Are you a taxpayer who has purchased long-term care insurance? Take note of your policy details and your premium amount, as you may be able to deduct the cost - or at least part of it - from your 2023 income.
Proving That a Transfer Was Not Made in Order to Qualify for Medicaid
Medicaid law imposes a penalty period if you transferred assets within five years of applying, but what if the transfers had nothing to do with Medicaid? It is difficult to do, but if you can prove you made the transfers for a purpose other than to qualify for Medicaid, you can avoid a penalty.
You are not supposed to move into a nursing home on Monday, give all your money away on Tuesday, and qualify for Medicaid on Wednesday. So the government looks back five years for any asset transfers, and levies a penalty on people who transferred assets without receiving fair value in return. This penalty is a period of time during which the person transferring the assets will be ineligible for Medicaid. The penalty period is determined by dividing the amount transferred by what Medicaid determines to be the average private pay cost of a nursing home in your state.
The penalty period can seem very unfair to someone who made gifts without thinking about the potential for needing Medicaid. For example, what if you made a gift to your daughter to help her through a hard time? If you unexpectedly fall ill and need Medicaid to pay for long-term care, the state will likely impose a penalty period based on the transfer to your daughter.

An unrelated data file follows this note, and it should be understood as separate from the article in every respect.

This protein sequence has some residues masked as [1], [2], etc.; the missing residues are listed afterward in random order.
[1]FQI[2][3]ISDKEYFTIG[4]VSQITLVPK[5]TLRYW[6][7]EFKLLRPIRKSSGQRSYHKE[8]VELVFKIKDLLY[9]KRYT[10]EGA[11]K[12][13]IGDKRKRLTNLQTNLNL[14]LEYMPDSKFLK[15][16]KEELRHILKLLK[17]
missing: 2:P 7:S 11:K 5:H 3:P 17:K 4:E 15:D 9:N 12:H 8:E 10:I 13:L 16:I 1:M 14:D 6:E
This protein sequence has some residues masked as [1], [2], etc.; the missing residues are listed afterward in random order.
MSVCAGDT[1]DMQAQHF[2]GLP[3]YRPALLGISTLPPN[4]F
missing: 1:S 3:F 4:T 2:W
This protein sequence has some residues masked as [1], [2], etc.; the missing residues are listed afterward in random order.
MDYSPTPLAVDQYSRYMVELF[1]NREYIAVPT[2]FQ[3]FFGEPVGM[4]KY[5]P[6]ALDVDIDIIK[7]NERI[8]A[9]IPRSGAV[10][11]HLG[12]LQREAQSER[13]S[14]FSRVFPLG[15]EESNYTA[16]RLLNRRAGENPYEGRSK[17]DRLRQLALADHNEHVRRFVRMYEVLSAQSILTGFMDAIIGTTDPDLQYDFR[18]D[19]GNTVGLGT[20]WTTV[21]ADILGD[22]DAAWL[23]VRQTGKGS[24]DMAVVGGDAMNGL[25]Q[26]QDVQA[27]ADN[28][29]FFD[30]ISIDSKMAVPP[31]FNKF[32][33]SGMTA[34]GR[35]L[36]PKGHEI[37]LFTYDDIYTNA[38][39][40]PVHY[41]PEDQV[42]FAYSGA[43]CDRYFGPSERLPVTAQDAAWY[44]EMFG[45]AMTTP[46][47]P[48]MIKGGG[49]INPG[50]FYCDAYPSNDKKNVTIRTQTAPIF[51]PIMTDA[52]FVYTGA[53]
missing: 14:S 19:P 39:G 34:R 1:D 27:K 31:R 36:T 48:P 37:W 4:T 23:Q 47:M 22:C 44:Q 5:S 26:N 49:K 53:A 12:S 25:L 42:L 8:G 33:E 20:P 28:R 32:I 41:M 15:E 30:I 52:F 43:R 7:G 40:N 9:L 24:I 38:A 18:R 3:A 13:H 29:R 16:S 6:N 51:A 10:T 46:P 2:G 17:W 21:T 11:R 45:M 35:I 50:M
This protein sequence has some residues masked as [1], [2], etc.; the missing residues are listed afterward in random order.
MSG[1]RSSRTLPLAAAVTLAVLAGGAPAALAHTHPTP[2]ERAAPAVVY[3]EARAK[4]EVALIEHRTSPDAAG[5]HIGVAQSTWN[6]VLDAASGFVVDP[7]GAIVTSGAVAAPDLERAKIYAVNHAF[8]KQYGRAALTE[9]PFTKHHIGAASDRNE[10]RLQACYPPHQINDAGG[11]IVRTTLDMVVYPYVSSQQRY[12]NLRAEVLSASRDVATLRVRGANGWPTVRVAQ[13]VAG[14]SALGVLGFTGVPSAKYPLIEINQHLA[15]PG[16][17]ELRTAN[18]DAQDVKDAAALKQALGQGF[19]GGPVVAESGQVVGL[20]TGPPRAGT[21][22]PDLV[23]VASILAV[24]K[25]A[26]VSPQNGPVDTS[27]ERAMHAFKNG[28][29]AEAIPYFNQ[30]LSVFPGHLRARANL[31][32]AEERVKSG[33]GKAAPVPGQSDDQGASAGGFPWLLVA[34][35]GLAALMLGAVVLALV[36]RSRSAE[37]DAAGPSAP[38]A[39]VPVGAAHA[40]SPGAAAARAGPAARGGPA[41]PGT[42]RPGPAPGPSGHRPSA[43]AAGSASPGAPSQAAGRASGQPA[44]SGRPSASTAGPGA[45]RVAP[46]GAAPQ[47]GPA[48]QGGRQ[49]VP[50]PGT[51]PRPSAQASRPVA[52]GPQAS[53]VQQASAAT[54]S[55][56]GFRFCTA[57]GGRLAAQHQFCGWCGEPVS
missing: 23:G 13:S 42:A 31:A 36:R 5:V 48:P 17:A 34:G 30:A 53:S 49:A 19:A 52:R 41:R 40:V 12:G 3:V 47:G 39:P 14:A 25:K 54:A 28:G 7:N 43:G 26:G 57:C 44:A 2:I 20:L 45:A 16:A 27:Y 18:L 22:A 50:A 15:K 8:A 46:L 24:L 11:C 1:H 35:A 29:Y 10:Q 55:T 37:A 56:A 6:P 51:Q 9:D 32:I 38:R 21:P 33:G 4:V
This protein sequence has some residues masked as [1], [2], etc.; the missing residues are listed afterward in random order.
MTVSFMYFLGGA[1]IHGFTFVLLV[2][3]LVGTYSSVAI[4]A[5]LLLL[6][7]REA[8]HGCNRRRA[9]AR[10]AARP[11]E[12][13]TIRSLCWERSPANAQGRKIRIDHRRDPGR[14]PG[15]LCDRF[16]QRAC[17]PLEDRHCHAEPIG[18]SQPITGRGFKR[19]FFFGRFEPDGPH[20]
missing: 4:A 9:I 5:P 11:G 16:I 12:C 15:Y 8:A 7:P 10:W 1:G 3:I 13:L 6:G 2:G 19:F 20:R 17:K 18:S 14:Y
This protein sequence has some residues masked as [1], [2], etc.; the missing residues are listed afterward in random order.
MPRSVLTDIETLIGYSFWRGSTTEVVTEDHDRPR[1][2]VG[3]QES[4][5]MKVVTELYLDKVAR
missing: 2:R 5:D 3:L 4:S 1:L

To avoid a penalty period, you will need to prove that you made the transfer for a reason other than qualifying for Medicaid. The burden of proof is on the Medicaid applicant and it can be difficult to prove. The following evidence can be used to prove the transfer was not for Medicaid planning purposes:
- The Medicaid applicant was in good health at the time of the transfer. It is important to show that the applicant did not anticipate needing long-term care at the time of the gift.
- The applicant has a pattern of giving. For example, the applicant has a history of helping his or her children when they are in need or giving annual gifts to family or charity.
- The applicant had plenty of other assets at the time of the gift. An applicant giving away all of his or her money would be evidence that the applicant was anticipating the need for Medicaid.
- The transfer was made for estate planning purposes or on the advice of an accountant.
Proving that a transfer was made for a purpose other than to qualify for Medicaid is difficult. If you innocently made transfers in the past and are now applying for Medicaid, consult with your elder law attorney. To find an attorney near you, go here: https://www.elderlawanswers.com/USA-elder-law-attorneys.
For more information on Medicaid rules, click here.